Blues Great Jimmy McCracklin, 91

Jimmy McCracklin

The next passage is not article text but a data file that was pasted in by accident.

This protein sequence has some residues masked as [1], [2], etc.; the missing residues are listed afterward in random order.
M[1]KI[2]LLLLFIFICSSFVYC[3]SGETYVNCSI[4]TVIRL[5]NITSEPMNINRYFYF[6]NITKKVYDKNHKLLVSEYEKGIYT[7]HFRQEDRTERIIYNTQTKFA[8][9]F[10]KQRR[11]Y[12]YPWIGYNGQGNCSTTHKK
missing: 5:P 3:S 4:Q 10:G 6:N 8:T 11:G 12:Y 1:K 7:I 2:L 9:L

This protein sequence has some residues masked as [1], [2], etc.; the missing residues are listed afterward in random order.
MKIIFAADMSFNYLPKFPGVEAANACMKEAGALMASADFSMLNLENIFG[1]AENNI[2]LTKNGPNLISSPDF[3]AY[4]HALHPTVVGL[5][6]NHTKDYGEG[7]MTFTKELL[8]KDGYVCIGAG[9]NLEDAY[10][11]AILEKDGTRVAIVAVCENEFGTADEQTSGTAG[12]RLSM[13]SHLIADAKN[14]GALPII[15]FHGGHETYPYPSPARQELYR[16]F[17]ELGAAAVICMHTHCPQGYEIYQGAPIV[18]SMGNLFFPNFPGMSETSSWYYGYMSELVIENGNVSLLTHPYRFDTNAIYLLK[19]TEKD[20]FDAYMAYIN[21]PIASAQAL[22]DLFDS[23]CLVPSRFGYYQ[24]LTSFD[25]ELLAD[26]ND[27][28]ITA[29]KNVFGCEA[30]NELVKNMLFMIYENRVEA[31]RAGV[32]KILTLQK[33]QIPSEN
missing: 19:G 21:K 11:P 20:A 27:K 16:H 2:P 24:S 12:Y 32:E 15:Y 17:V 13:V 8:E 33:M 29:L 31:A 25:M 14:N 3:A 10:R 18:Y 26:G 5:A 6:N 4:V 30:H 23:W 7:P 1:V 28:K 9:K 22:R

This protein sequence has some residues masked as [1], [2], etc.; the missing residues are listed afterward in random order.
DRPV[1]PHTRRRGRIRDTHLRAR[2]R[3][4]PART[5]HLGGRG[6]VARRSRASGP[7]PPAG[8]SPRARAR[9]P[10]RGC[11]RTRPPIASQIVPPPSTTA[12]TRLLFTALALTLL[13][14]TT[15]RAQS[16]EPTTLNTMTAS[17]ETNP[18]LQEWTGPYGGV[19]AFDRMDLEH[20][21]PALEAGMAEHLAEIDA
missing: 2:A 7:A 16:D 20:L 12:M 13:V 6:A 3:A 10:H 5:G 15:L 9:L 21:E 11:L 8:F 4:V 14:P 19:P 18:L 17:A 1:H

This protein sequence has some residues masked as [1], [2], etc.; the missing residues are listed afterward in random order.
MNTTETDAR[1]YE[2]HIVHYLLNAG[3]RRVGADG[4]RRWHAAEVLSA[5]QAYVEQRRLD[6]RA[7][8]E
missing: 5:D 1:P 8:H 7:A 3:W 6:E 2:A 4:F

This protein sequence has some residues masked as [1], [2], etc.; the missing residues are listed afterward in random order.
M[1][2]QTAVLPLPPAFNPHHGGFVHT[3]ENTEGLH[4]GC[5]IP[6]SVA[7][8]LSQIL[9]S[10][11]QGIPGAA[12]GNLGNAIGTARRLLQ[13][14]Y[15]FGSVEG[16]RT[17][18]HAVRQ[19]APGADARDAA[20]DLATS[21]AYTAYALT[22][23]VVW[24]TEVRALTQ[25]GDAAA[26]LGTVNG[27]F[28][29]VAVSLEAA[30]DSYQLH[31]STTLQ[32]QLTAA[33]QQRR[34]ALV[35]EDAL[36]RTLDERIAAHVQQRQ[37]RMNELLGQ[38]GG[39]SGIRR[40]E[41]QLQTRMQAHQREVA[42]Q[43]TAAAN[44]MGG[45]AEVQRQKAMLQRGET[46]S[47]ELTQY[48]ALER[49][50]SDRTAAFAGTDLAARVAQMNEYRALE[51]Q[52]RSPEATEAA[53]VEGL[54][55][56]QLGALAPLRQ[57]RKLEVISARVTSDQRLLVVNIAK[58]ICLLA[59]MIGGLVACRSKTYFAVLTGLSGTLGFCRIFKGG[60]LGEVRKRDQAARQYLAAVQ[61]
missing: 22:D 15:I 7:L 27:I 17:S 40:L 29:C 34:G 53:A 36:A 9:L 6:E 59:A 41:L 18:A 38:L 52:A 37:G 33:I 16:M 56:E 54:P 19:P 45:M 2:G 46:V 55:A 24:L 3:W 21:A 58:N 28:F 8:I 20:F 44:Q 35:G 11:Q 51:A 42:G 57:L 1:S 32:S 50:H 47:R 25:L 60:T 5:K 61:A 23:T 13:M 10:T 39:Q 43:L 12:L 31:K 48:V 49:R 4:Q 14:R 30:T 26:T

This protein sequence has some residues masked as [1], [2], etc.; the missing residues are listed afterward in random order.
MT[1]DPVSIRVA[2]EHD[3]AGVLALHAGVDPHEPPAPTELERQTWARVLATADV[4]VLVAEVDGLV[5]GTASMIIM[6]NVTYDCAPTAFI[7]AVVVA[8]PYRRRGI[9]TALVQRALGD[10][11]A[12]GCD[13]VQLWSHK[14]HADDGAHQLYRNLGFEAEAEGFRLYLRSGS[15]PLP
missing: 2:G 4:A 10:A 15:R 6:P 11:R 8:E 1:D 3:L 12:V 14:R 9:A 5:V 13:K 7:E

By Lee Hildebrand The blues community is mourning the passing of bluesman Jimmy McCracklin, who diedThursday, Dec. 20, at Creekside Health Center in San Pablo. The prolific singer, pianist and songwriter, a longtime Richmond resident, was 91. “He had a style that was completely his own,” singer-guitarist Sonny Rhodes said of his late friend.  “It was a style that people tried to imitate, but they couldn’t even come close.” “He was such a persuasive singer in the way he put his lyrics across,” commented Mark Naftalin, a pianist and promoter who had presented McCracklin at the Monterey Jazz Festival and Marin County Blues Festival, among other venues. “He was a real stylist.” “A song is like a conversation, and sometimes people don’t wanna hear your conversation, but his voice would draw you in,” stated singer-guitarist Joe Louis Walker. “He just really knew how to push the punch line.” McCracklin’s recording career spanned the years 1945 to 2010 and took him from the Club Savoy in North Richmond to the Apollo Theater in Harlem. He had been recording for over a decade when he scored his first national hit, “The Walk,” in 1958. He performed the song on Dick Clark’s “American Bandstand” that year, making him one of the first African-American artists, if not the first, to appear on the popular program. His other hits included “Just Got to Know,” “Shame, Shame, Shame,” “Every Night, Every Day,” “Think” and “My Answer,” all of which he composed.  He also wrote “Tramp,” a hit for his friend Lowell Fulson in 1967, again for Otis Redding and Carla Thomas later that year and for the hip-hop trio Salt-N-Pepa in 1987. McCracklin was born James David Walker on Aug. 13, 1921, in Helena, Arkansas. He moved to St. Louis at age 9 and soon fell under the musical spell of Walter Davis, a friend of his father’s and one of the most popular blues singers, pianists and songwriters of the 1930s. Memphis Slim would become another important influence on McCracklin’s style. After graduating from high school in St. Louis, he enlisted in the U.S. Navy. Because he was under 18, his mother had to sign for him to join. She had taught him to cook, and he worked in that capacity, as well as took up boxing, while in the service. Following World War II, he divided his time between singing and boxing in Southern California before moving to Richmond in 1947. From the late ‘40s to the early ‘60s, he frequently recorded for Oakland producer Bob Geddins. During the ‘50s, McCracklin and his band, the Blues Blasters, often toured the country backing up such blues stars as Clarence “Gatemouth” Brown, Percy Mayfield and Joe Turner. McCracklin was one of the greatest blues songwriters of all time, in a league with such other giants as Mayfield, Willie Dixon and the team of Jerry Leiber and Mike Stoller. His tunes have been recorded by the Beatles, Los Lobos, Steve Miller and numerous others. “He was so true about everything he wrote,” Rhodes noted. “You could look around and find these things in everyday life” “He plays good and he sings good – and he writes better,” B.B. King said in “Jimmy Sings the Blues,” a 14-minute Bancroft Library oral history project documentary that can be viewed on YouTube. “He’s just one of my favorite songwriters,” Bonnie Raitt said in the film. McCracklin is survived by his daughter Linette Susan McCracklin and several stepchildren and by his grandchildren Jimmy and Sarah Busby. Funeral arrangements are pending.
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